Top Fed official warns the COVID delta variant is a threat to the US economy and says the central bank will keep supporting growth

Mary Daly Federal Reserve San Francisco
Mary Daly is president of the San Francisco Federal Reserve.

  • The COVID delta variant is a threat to the global economy and US growth, a top Federal Reserve official said.
  • SF Fed boss Mary Daly told the Financial Times the central bank should be patient in supporting the US recovery.
  • Policymakers are debating how fast to withdraw support in the wake of a rapid rebound.
  • Sign up here for our daily newsletter, 10 Things Before the Opening Bell.

A top policymaker at the Federal Reserve has said the fast-spreading delta COVID-19 variant poses a risk to the rebound in global growth, and said the central bank should be patient in supporting the US recovery.

“I think one of the biggest risks to our global growth going forward is that we prematurely declare victory on COVID,” Mary Daly, the President of the Federal Reserve Bank of San Francisco, told the Financial Times in an interview published Friday.

She said countries around the world need to increase their vaccination rates, or COVID could continue to spread and act as a “headwind on US growth.”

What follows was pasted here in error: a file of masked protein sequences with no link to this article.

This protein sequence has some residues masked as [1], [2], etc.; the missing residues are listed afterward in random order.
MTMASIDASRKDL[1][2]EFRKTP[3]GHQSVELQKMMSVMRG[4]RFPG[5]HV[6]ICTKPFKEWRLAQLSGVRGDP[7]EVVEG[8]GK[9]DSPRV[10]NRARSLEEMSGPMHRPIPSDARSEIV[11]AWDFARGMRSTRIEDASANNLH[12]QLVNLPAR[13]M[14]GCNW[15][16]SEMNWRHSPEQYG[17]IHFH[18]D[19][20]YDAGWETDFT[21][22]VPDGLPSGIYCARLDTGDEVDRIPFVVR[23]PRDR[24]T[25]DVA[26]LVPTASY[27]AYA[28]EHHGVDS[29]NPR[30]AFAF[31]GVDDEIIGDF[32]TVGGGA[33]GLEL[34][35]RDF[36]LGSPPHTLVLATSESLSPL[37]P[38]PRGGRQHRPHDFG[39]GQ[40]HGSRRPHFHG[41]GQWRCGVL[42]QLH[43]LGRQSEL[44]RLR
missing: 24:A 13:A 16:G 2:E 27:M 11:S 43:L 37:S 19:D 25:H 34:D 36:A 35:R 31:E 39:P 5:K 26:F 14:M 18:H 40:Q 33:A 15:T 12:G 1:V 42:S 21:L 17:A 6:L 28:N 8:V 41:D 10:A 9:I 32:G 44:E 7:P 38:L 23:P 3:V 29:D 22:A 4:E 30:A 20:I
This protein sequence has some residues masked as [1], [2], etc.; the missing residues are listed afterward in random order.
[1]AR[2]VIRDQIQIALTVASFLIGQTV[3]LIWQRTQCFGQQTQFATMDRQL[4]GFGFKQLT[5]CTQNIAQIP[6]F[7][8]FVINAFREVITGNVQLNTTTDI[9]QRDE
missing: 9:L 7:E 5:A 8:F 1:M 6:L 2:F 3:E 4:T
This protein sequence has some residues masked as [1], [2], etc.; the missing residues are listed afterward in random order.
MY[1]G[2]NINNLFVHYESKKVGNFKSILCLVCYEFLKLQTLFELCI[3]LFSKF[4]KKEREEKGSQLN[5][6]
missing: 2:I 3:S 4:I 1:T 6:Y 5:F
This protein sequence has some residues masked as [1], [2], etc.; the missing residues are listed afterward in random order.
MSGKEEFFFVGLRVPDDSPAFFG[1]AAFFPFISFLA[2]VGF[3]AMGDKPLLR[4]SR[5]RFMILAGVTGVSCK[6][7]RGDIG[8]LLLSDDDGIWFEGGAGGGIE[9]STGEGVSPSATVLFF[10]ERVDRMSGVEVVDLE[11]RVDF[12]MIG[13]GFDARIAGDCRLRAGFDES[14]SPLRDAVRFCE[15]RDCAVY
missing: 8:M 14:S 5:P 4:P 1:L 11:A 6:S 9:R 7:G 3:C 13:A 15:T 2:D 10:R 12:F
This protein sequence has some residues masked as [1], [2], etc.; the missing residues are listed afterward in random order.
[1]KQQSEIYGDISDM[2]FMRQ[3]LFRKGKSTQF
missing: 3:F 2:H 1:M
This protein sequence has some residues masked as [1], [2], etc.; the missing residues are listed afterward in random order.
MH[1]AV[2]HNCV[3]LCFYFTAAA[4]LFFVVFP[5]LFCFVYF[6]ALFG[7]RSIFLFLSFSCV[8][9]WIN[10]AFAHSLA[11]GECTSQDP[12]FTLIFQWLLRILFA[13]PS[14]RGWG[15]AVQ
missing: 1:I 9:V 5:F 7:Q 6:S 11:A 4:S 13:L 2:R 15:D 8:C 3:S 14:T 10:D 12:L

Policymakers around the world are bracing for the delta variant to spread further, after sending cases soaring in the UK. Transmission of the coronavirus has started to rise again in 14 US states, the Institute for Health Metrics and Evaluation told Insider. About 60% of COVID-19 cases across the US are due to the delta variant, researchers at Scripps have estimated.

Daly, who is a voting member of the Federal Open Market Committee, struck a cautious tone on the topic of when the US central bank should cut back its support for the economy. This currently consists of $120 billion a month in asset purchases and interest rates near zero.

She said the Fed is committed to both price stability and full employment. She added that it should “really be patient enough and persevere enough to deliver on those commitments which we’ve made to the American people.”

Read more: $1.2 trillion investment manager Nuveen says making these 5 stock trades will help investors dominate the market in the second half of 2021 as the US reaches ‘peak growth’

Daly said: “I think there’s always this excitement that ‘Oh my gosh: look, the vaccinations are working, this could be the end’. But it would be premature to say that we’ve achieved a victory here.”

Global stocks fell on Thursday and bonds rose as investors worried that economic growth could be slower than initially expected. Concerns were driven in part by the rapid spread of the delta variant around the world.

Bond prices have risen sharply in recent weeks, pushing down yields, after the Fed’s June meeting. Fed officials brought forward their forecasts for when interest rates would start to rise to 2023, making investors think medium-term growth and inflation will be a bit lower than previously thought.

Minutes from the June meeting showed that there is a lively debate going on inside the Fed about when to cut back on support. Daly told the FT that the debate was a healthy sign that decisions aren’t being made in an echo chamber.

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S&P 500 and Nasdaq futures hover near record highs after Joe Biden strikes $1 trillion infrastructure deal, while oil prices rise